Facebook Will Label State-Owned Media Links; Musk v Amazon; Docusign Gets COVID Boost; SaaS Firms Benefit From Shelter-In-PlacePosted: June 5, 2020 Filed under: Uncategorized Leave a comment
Facebook has announced it will label links that come from state-controlled media companies in an effort to make it clear where people are getting their news from. It’s because these news sources “combine the influence of a media organization with the strategic backing of a state,” the social media company said Thursday. CNET.com reports It will also start labelling paid ads from media companies later this summer ahead of the 2020 election in November.
The labels will be applied globally, and they’ll appear in your news feed this week.
Elon Musk jumped to the defense of an author on Twitter on Thursday who was claiming that his book submission was “censored” by Amazon. The CEO of Tesla and SpaceX tweeted, “Time to break up Amazon. Monopolies are wrong! According to geekwire.com there’s speculation that Musk’s desire to see Amazon broken up has more to do with competing with Amazon and Bezos. Amazon has invested heavily in Rivian, an electric vehicle maker which could produce 100,000 vans for the company’s delivery fleet. And SpaceX, has had at least three spats with Bezos’ Blue Origin space venture.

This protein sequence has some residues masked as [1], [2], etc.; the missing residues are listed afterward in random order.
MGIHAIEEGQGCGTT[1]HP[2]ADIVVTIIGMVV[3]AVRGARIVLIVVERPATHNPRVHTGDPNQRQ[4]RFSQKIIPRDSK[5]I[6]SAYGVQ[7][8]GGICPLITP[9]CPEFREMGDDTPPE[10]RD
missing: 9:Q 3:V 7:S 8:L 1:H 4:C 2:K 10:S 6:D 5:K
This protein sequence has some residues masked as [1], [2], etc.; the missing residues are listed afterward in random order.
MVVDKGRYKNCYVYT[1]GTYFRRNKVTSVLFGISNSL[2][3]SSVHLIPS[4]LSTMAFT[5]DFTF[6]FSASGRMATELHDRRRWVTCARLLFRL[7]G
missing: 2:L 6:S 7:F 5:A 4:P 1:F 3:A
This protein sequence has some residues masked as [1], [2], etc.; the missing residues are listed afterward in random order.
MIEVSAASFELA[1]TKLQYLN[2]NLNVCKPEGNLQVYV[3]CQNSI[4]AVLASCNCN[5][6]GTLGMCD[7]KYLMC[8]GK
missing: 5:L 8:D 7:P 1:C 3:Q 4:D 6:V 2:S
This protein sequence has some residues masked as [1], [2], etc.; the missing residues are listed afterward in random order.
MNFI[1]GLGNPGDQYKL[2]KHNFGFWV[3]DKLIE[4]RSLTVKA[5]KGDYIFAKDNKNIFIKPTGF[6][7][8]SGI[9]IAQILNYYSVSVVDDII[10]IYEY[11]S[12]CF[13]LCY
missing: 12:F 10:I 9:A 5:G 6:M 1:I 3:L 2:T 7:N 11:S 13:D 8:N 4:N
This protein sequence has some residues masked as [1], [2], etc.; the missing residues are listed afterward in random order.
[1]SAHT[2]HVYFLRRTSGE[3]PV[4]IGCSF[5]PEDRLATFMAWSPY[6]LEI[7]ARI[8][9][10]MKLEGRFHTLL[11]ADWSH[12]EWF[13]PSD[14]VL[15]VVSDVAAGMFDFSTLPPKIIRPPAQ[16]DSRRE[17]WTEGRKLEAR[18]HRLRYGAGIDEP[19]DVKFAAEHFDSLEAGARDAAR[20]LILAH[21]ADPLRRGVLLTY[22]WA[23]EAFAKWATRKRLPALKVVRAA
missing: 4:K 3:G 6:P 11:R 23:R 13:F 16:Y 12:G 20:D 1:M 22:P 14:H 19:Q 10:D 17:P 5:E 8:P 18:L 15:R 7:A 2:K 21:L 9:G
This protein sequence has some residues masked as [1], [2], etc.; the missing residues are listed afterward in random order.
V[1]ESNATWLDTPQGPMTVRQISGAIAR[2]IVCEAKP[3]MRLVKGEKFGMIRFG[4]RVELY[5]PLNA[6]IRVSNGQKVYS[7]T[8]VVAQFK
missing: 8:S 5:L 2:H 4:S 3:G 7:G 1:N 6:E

DocuSign’s e-signature and Agreement Cloud are among the first quarter winners as companies aim to go more digital and perform more work remotely. The company reported a first quarter net loss of 26 cents a share on revenue of $297 million, up 39% from a year ago. Zdnet.com says the firm’s Non-GAAP earnings for the quarter were 12 cents a share. Wall Street was expecting DocuSign to report first quarter non-GAAP earnings of 10 cents a share on revenue of $281.1 million. CEO Dan Springer said the COVID-19 pandemic spurred enterprises to accelerate digital transformation efforts and driving demand.
As the pandemic surged and companies moved from offices to working at home, they needed tools to ensure the continuity of their operations. Techcrunch.com notes that software as a service companies have always been focused on allowing work from anywhere there’s access to a computer and internet connection, so while the economy is reeling from COVID-19 fallout, modern software companies are thriving. The pandemic has forced companies that might have been thinking about moving to the cloud to find tools what will get them there much faster. SaaS companies like Zoom, Box, Slack, Okta and Salesforce have gotten a bump; cloud security companies like CrowdStrike have also benefited.